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Posts published in February 2019

Let’s Rodeo! Parade, Trail Riders kick it off

12 Trail Rider groups spent last week to get to Memorial Park campgrounds on Friday.

Are you ready to Rodeo? The 87th Annual Houston Livestock Show & Rodeo starts Monday, February 25, and runs through Sunday, March 17.

Monday’s opening entertainment is Grammy winning Kacey Musgraves, and the closing act in March is George Strait.

Events leading up to the Rodeo included Trail Riders arriving at Memorial Park, a Parade downtown, a Bar-B-Que Cook-off, and a Rodeo Run which had more than 9000 entries.

The Rodeo Parade, including the traditional “Howdy” float, took place on Saturday in spite of inclement weather.

R-U-OK? Constable’s new program for Seniors

For residents within the boundaries of Harris County Constable Precinct 3 Sherman Eagleton’s area, who have reached the age of 65, there is a specialized program which few are aware of. Seniors who sign up for this program indicate how often they would like to receive a phone call from the Constable’s staff. Some of the residents like to be contacted three times a week and there are others who stay busy and only have time for one call weekly.

The Seniors can register on-line at www.constable3.harris or pick up an application at one of the Constable’s locations. The forms are also available at any of the Coffee with a Cop Meetings or at the various Harris County Precinct 2gether Senior activities. The Seniors who wish to enrolls in the program provide their contact information as well as two other individuals who can be contacted in the event that the Senior cannot be reached. In the event that neither of these individuals answer or know the whereabouts, the staff from the RUOK? Program will then have a Deputy dispatched to check on the senior.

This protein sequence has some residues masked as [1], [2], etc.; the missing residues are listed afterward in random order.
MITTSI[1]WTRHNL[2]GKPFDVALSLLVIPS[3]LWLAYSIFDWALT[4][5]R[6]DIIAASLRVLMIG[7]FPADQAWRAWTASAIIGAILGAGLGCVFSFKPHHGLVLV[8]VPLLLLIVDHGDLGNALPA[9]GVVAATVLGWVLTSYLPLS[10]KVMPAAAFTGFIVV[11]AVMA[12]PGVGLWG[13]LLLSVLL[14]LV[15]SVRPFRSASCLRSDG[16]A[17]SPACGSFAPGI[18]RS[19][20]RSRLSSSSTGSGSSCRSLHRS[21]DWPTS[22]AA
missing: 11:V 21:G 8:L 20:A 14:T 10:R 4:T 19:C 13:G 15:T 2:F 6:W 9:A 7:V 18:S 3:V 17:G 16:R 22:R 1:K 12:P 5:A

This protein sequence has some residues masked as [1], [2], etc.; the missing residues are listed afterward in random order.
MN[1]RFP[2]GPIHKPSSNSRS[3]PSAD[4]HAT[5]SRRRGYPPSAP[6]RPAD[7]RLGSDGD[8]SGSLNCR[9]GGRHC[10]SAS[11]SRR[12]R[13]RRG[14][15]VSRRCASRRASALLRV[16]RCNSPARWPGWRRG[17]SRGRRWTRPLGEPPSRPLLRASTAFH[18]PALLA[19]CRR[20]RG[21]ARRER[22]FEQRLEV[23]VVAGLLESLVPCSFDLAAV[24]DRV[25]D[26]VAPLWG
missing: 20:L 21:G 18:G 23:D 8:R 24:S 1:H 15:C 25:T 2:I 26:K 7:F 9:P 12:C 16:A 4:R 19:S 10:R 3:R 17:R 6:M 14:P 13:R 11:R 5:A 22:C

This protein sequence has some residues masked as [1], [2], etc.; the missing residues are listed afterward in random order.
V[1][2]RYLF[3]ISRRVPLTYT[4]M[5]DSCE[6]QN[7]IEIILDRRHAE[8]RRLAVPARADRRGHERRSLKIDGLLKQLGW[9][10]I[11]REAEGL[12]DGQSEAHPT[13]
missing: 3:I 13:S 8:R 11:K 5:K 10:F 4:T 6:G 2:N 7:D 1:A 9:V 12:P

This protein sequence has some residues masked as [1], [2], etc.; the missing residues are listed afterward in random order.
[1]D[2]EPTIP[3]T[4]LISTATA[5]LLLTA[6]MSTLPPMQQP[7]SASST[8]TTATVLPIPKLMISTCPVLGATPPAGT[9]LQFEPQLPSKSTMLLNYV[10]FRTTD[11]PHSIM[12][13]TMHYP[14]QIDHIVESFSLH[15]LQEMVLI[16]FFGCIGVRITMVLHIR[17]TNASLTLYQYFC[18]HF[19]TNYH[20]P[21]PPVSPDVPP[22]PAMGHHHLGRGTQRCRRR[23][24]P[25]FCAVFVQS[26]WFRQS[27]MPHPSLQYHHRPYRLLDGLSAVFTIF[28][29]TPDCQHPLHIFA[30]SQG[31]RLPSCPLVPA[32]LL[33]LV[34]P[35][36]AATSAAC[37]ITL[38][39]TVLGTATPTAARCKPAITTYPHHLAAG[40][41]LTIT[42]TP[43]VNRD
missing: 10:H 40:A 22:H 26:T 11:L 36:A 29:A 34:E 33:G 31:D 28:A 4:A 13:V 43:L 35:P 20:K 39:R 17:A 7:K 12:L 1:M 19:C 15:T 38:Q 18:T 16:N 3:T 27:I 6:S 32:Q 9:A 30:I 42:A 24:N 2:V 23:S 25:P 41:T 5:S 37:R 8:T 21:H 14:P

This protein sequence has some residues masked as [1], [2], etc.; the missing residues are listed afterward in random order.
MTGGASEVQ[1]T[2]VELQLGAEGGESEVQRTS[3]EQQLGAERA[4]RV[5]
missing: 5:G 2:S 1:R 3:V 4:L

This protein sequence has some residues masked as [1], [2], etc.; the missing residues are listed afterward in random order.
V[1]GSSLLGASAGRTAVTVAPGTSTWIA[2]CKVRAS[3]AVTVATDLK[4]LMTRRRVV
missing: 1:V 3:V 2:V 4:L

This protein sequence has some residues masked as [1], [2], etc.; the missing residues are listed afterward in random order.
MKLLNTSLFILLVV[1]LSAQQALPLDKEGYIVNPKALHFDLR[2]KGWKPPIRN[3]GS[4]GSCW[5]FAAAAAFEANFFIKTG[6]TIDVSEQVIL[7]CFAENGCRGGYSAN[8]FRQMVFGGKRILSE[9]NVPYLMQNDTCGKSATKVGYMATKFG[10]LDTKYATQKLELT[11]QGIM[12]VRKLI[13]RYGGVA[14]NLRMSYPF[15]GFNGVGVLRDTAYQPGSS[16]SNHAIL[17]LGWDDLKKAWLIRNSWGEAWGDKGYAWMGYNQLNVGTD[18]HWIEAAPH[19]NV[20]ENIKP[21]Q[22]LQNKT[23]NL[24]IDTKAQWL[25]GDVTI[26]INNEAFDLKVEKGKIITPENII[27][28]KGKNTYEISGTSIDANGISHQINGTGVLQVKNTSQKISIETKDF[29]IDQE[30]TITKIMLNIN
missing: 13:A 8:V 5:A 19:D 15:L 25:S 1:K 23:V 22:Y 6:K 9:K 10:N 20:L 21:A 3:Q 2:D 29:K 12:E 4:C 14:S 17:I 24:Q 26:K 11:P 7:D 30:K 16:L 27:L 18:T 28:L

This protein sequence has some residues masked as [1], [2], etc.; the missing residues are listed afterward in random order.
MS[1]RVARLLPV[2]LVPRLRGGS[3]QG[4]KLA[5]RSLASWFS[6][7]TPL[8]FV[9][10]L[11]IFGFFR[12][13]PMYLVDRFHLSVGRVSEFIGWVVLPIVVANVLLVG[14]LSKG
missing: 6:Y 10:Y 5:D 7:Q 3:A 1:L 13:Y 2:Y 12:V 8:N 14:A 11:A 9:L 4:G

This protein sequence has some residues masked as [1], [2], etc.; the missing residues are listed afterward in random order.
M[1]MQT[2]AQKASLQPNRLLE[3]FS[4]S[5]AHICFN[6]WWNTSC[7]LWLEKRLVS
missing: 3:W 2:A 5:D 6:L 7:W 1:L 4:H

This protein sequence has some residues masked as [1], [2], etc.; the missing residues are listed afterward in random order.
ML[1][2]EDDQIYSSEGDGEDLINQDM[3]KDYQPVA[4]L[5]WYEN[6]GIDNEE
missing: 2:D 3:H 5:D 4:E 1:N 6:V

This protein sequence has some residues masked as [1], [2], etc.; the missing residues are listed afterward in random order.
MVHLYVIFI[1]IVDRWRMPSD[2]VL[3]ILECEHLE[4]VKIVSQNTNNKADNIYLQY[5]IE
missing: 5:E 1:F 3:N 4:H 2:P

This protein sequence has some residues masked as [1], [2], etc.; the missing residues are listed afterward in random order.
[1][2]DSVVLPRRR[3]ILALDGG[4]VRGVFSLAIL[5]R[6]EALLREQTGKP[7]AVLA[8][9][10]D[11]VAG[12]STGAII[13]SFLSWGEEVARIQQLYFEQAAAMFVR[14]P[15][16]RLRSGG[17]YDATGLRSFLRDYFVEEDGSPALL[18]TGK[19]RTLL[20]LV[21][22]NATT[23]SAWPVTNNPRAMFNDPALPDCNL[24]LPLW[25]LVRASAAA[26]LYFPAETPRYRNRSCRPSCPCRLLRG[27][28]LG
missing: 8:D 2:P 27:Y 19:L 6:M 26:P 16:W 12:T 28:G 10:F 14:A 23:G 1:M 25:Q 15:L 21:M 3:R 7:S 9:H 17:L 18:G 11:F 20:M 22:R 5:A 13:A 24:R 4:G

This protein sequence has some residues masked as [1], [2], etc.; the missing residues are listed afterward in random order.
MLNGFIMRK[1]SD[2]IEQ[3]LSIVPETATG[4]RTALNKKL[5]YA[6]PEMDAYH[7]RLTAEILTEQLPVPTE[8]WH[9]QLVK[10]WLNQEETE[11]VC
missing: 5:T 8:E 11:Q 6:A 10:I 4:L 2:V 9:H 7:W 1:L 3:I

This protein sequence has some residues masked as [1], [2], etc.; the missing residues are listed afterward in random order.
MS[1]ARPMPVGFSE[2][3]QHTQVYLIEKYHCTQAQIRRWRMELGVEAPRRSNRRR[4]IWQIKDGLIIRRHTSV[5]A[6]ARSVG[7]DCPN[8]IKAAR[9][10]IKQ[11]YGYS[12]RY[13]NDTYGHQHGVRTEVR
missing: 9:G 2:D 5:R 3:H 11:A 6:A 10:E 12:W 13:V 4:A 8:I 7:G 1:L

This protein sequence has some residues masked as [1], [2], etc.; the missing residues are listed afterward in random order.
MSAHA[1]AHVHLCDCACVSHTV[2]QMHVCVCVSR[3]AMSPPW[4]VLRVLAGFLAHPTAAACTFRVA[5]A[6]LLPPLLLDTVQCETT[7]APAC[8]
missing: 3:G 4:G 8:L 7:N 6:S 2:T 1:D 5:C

Aldine ISD Names 2018-2019 Principals of the Year

Principals Latonia Amerson and Raymond Stubblefield are all smiles after learning about the recognition they received from District leaders who surprised the winners at their campuses on Feb. 14.

The Aldine ISD 2018- 2019 Principals of the Year are Raymond Stubblefield from Smith Elementary School and LaTonia Amerson from Eisenhower Ninth Grade School. They will represent AISD at the Region 4 Education Service Center (ESC) Principal Recognition Ceremony on April 3 at Hotel ZaZa (5701 Main St.).

Each year, Region 4 has the honor of recognizing the leadership, service, and dedication of two campus administrators — one elementary and one secondary — from each of the districts.

Senfronia Thompson files bill to improve school safety

Legislation calls for “a healthier state of mind and safer schools for Texas Children”

Austin, Texas — February 20, 2019 – Texas House Public Health Committee Chairwoman Senfronia Thompson (D-Houston), a former public school teacher, has filed legislation to make Texas schools safer by improving the mental and behavioral health of Texas children. Her proposal, HB 10, calls for the creation of the Texas Mental & Behavioral Health Research Institute to be funded with voter approved bonds. It is modeled in part after the Cancer Research Institute of Texas.

The Texas Mental & Behavioral Health Research Institute (TMBHRI) will focus on increasing the number of mental and behavioral health care providers for children, rapid delivery of such care, and mental and behavioral health focused research.

“The program’s research would be administered statewide through the state’s medical schools, other Health Related Institutions, and their public-private partners to tackle one of the most important assets of our state’s future – our children,” said Thompson.